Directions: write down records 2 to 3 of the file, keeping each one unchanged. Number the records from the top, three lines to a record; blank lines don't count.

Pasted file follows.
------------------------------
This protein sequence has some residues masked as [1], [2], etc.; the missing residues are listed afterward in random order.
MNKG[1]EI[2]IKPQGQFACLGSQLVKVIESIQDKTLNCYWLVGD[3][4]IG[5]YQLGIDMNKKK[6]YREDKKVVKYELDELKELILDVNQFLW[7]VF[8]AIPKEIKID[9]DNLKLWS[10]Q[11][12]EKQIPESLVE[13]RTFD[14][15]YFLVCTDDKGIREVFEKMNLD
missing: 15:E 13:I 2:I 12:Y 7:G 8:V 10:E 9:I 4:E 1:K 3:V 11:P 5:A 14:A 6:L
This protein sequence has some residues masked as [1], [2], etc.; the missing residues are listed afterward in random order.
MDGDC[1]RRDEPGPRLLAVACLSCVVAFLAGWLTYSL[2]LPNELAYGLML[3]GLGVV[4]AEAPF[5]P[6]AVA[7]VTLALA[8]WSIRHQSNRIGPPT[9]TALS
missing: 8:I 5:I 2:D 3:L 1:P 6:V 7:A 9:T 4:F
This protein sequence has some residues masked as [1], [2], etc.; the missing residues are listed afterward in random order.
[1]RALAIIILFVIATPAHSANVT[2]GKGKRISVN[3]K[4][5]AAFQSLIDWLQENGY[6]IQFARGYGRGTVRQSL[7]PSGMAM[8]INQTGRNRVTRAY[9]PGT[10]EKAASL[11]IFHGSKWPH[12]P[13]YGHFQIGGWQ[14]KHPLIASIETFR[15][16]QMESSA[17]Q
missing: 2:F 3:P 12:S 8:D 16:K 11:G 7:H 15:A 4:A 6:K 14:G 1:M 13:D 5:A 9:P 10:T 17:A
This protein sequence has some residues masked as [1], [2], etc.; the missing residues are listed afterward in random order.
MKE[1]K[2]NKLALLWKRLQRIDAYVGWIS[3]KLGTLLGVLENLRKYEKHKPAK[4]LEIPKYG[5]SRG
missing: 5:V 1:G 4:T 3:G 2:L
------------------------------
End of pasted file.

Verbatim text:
This protein sequence has some residues masked as [1], [2], etc.; the missing residues are listed afterward in random order.
MDGDC[1]RRDEPGPRLLAVACLSCVVAFLAGWLTYSL[2]LPNELAYGLML[3]GLGVV[4]AEAPF[5]P[6]AVA[7]VTLALA[8]WSIRHQSNRIGPPT[9]TALS
missing: 8:I 5:I 2:D 3:L 1:P 6:V 7:A 9:T 4:F
This protein sequence has some residues masked as [1], [2], etc.; the missing residues are listed afterward in random order.
[1]RALAIIILFVIATPAHSANVT[2]GKGKRISVN[3]K[4][5]AAFQSLIDWLQENGY[6]IQFARGYGRGTVRQSL[7]PSGMAM[8]INQTGRNRVTRAY[9]PGT[10]EKAASL[11]IFHGSKWPH[12]P[13]YGHFQIGGWQ[14]KHPLIASIETFR[15][16]QMESSA[17]Q
missing: 2:F 3:P 12:S 8:D 16:K 11:G 7:H 15:A 4:A 6:K 14:G 1:M 13:D 5:A 9:P 10:T 17:A